If You Don’t Suffer For Your Art Can You Even Call Yourself A Real Artist?

“It is frequently the tragedy of the great artist, as it is of the great scientist, that he frightens the ordinary man.” – Loren Eisley

Do you know what the worst kept secret in the art world is?

No, it isn’t that Monet was a talentless hack who set us back a millennium and is directly responsible for inspiring the dredge of all the bad “art” we see today – although it is related.

Claude Monet

It’s that the art world has been plagued by pretenders for years now.

This is a problem.

Every other guy and girl is trying to create something nowadays which only makes discovering true talent harder.

As someone who runs in these circles I can tell you real artists are fed up by kids with deviantArt and tumblr accounts trying to push their works as anything other than trash.

We just don’t see kids with the drive anymore. It isn’t like the good ‘ol days where you had to get a mentor and train for 20 years by envisioning perfect art in your mind before you even picked up the brush.

Where you spent years torturing yourself so you didn’t embarrass your family name by producing bad artwork.

Unfortunately this isn’t a problem limited to painting. It has infested all forms of art.

In music, we have the urban youth promoting their Soundcloud pages trying to make it as rappers rather than stable, respectable careers as dentists or orthopedists. Page after page of indistinguishable clones of artists all producing trap or vaporwave or sampling retro video game OSTs.

Not to mention the Europeans who abandoned their roots and are trying to become EDM DJs instead of classical music composers.

I speak for the majority when I say most of us would rather listen to the sound of a garage door opening and closing or two trash cans banging together than the music some of these so called artists like to put out today.

Black youth are falling behind academically because they’re doing this in class instead of solving math problems.

Then in photography, we have the chic and trendy urbanites (mostly women of Caucasian descent) posting photos of meals taken at their local homeless shelter (too poor to afford food when you have student loan debt) and Hypebeasts taking polaroids of themselves looking at the ground or squatting next to someone’s car wearing Supreme.

Where did people get the idea that you can just take pictures like that without any real life experience? True photographers travel to war torn countries and put themselves in life threatening situations to capture life at its rawest. They look for the starving, the diseased, and the dying and then immortalize them through the composition of their photos. They understand suffering is essential to art. They don’t take pictures of food or their friends dressed in some Mickey Mouse clothing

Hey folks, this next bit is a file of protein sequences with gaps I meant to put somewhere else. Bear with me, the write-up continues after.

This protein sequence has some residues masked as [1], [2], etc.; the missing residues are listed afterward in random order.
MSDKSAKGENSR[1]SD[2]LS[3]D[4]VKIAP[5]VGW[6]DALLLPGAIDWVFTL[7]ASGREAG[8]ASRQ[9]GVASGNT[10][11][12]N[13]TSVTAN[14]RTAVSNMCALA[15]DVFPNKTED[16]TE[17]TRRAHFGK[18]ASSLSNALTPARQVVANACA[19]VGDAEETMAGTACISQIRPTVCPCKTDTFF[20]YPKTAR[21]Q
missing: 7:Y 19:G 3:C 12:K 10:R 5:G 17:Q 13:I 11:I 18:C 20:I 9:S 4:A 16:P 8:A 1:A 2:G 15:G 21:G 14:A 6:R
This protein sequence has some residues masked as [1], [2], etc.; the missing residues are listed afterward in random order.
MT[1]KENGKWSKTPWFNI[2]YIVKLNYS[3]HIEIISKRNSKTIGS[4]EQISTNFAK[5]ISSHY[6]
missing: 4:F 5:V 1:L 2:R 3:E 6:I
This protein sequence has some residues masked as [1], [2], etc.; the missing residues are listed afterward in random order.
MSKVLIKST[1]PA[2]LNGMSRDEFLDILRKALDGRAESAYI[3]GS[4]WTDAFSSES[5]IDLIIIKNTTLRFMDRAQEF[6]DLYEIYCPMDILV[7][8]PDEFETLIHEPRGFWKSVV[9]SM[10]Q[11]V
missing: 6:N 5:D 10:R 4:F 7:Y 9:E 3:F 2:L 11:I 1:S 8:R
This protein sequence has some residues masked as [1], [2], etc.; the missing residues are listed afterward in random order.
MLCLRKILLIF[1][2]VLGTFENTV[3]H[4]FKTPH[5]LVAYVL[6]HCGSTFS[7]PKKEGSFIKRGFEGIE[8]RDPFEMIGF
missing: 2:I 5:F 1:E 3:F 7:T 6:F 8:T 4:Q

“B-but I’m not a photographer! I just t-t-take them for my f-friends! For fun!”

Stop it. You’re embarrassing yourself.

By the way, we haven’t even brought up drawing and the tumblrinas trying to peddle the amateurish drivel they call sketches of their favorite cartoon characters as art, or the graphic designers creating garbage-tier logos with embedded special meaning that “works on the subconscious mind”, or the poets who actually think free verse is even considered real poetry or the writers working on that next hit sci-fi novel set in a dystopian future (aka trash).

Did any of you pretenders stop to think “Hmm is there anything I can do about my overwhelming lack of talent?”

sway got answers


You must suffer to create.

If you’re not suffering you’re not creating art. You’re pretending.

Listen there’s no shame in being a janitor or a sewage manager. Regular everyday jobs are for regular everyday people.

Not everyone has what it takes.

Not everyone has the dedication to suffer for their art.

Exhibit A: It is a well-known fact that Vincent Van Gogh cut off his ear to paint better. Do you have that much dedication for your art?

Exhibit B: A little less known is that Leonardo Da Vinci used to have date nights with “the devil’s cabbage” in preparation for some of his greatest masterpieces like the Mona Lisa and that Michelangelo used to “chase the white dragon over the mountain” before embarking upon painting the ceiling of the Sistine Chapel.

These artists battled voluntary drug addictions and became social outcasts to create great art. They went face to face with the divine and punished their bodies to find beauty in the suffering of life which they then captured in their medium of expertise.

Anyways, these are just some of the topics me and my art buddies have been discussing lately in between our nature walks and meditation sessions (it is essential to balance out all the suffering we go through with moments of peace).

So that brings us to the real reason you’re here…

Read more on the next page.